Tuesday, 4 May 2010

Whole lot of shaking going on

The Early Spider Orchids on the cliff top at St Margaret's are just about above ground. There are small flower heads forming, but so far they have been reluctant to come out and face the world, and with the weather as it is who can blame them.

Even at Samphire Hoe, which hosts one of the largest colonies, of this little gem, in the country they are struggling to look their best. It is still quite early, but so far the numbers look a bit lower than I've seen before and I failed to find one that was truely magnificent, that is one with six or seven flowers.

Early Spider Orchid (Ophrys sphegodes)

Individual flowers are pollinated by a solitary bee, Andrena nigroaenea, the pollinia attaching to the head of the bee as it attempts "pseudo-copulation". It seems that only a small proportion (up to 25%) are pollinated in this way and that self pollination may be the most successful method.

The Early Spider Orchids will continue to flower throughout May, providing the weather is OK and hopefully there are a lot more to come. According to Anne and Simon Harrap in "Orchids of Britain and Ireland" individual plants rarely live longer than three years, so self seeding is an important method of propagation.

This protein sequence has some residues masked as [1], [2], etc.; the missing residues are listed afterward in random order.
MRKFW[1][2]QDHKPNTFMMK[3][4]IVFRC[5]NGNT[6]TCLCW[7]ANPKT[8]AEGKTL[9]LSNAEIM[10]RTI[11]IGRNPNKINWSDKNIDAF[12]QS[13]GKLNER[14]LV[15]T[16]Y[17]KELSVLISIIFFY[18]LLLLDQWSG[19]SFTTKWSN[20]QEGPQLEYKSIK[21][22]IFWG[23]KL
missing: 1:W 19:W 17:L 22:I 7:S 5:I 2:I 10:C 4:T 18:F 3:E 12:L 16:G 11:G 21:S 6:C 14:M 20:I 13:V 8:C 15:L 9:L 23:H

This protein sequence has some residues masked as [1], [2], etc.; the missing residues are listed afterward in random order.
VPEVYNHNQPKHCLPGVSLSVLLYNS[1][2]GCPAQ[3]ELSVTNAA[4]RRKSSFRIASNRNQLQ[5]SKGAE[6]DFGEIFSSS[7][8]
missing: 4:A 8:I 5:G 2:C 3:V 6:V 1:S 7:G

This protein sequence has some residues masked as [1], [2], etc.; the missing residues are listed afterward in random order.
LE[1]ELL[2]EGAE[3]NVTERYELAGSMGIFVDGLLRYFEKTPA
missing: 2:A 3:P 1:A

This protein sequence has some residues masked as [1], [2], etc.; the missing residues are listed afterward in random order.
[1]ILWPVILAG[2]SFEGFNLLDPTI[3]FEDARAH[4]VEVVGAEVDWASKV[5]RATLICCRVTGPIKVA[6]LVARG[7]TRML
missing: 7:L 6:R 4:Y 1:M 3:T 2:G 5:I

The downs above Lydden may not have Early Spider Orchids but at this time of year another early Orchid can be found.

Much of the chalk grassland has a healthy covering off Cowslips at the moment. This has become an iconic symbol of British flora in the last few years.

Early Purple Orchid (Orchis mascula)

This is a much more widespread orchid and is found throughout the UK, and here on the downs the spikes of purple flowers, popping up among the Cowslips are a common sight.

In Harrap and Harrap it is said that they are pollinated by Bumblebees, and I was pleased to find a demonstration of this as I was looking at them today. The wind made flower photography a bit of a lottery today. It is worth taking a perspex wind shield to help mitigate the movement the wind causes, but of course I forgot to put it in the car. Well to be honest I hadn't realised how windy it was until I was trying to get a picture without too much shaking, on this windswept hill side!

1 comment:

Susan said...

I love Ophrys. I am incredibly lucky to have a colony of maybe 250 Early Spiders in my orchard (central France), which you are welcome to come and see if you are in the area at the right time.